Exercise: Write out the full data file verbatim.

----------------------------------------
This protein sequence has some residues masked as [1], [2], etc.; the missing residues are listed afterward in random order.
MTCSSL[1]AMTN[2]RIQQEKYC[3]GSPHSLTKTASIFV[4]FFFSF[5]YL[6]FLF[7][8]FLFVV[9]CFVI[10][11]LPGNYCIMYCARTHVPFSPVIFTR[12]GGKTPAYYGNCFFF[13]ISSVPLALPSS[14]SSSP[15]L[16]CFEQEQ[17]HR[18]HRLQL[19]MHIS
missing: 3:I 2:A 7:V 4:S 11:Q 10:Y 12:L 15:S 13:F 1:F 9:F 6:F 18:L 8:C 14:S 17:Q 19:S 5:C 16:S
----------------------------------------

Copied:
This protein sequence has some residues masked as [1], [2], etc.; the missing residues are listed afterward in random order.
MTCSSL[1]AMTN[2]RIQQEKYC[3]GSPHSLTKTASIFV[4]FFFSF[5]YL[6]FLF[7][8]FLFVV[9]CFVI[10][11]LPGNYCIMYCARTHVPFSPVIFTR[12]GGKTPAYYGNCFFF[13]ISSVPLALPSS[14]SSSP[15]L[16]CFEQEQ[17]HR[18]HRLQL[19]MHIS
missing: 3:I 2:A 7:V 4:S 11:Q 10:Y 12:L 15:S 13:F 1:F 9:F 6:F 18:L 8:C 14:S 17:Q 19:S 5:C 16:S